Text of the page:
Green and Oolong Tea
The caffeine in tea has also been shown to help boost metabolism a small amount, similar to that of coffee. There have been studies that show that oolong tea may increase your body’s energy expenditure by as much as 10% over a 2-hour period, and that the tea may also be effective in increasing fat oxidation. In addition, oolong and green teas may help your body use stored fat for energy more effectively, increasing your fat-burning ability by up to 17%.
Legumes and pulses, such as lentils, peas, chickpeas, beans and peanuts, are particularly high in protein compared to other plant foods. There are multiple studies suggesting that their high protein content requires your body to burn a greater number of calories to digest them, compared to that of lower-protein foods. It was also reported that legumes contain a good amount of dietary fiber, such as resistant starch and soluble fiber, which your body can use to feed the good bacteria living in your intestines. In turn, these friendly bacteria can help your body use stored fat as energy and maintain normal blood sugar levels.
In one study done by the Department of Nutrition and Food Sciences, Physiology and Toxicology, at the University of Navarra in Spain, humans consuming a legume-rich diet for eight weeks experienced beneficial changes in metabolism and lost 1.5 times more weight than the control group who didn't. Legumes are also said to be high in arginine, an amino acid that may increase the amount of carbs and fat your body can burn for energy. In addition, peas, fava beans and lentils also contain substantial amounts of the amino acid glutamine, which may help increase the number of calories burned during digestion.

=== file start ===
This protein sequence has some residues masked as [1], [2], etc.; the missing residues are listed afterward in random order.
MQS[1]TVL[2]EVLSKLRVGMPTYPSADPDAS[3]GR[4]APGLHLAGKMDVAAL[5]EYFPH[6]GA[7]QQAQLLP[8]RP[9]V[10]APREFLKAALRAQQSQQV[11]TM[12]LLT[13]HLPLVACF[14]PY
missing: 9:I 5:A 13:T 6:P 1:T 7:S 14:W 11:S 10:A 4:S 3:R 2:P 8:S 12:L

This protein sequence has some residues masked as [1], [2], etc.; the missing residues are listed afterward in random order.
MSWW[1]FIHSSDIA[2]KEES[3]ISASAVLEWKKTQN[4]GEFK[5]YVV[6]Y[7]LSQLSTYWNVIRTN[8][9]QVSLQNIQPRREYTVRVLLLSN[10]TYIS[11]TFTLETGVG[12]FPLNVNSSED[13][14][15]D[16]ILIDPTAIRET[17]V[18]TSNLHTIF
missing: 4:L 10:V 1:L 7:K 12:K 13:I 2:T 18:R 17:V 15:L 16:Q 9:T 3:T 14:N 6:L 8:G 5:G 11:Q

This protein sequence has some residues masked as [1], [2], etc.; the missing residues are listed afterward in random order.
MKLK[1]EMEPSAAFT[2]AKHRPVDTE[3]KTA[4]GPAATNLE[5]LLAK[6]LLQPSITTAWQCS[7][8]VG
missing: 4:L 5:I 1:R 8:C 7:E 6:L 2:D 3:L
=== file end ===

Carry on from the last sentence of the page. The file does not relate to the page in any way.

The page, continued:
Cacao and cocoa aren't just delicious treats! There are multiple studies the prove that they may also benefit your metabolism. For instance, although these are not studies performed on humans, it was found that mice who were given cocoa and cocoa extracts promoted the expression of genes that stimulate the use of fat for energy. This seems especially true in mice fed high-fat or high-calorie diets. Interestingly, one study had actually suggested that cocoa may prevent the action of enzymes necessary to break down fat and carbs during digestion. In doing so, cocoa could theoretically play a role in preventing weight gain by reducing the absorption of some calories. However, human studies examining the effects of cocoa, cacao or cacao products such as dark chocolate are rare. More studies are needed before strong conclusions can be made.
Coconut oil is high in medium-chain triglycerides (MCTs). Unlike long-chain fats, once MCTs are absorbed, they go directly to the liver to be turned into energy. This makes them less likely to be stored as fat. Interestingly, several studies show that MCTs can increase metabolic rate more than longer-chain fats, such as one posted by the School of Dietetics and Human Nutrition at McGill University. In addition, researchers report that a daily intake of 30 ml of coconut oil may successfully reduce waist size in obese individuals.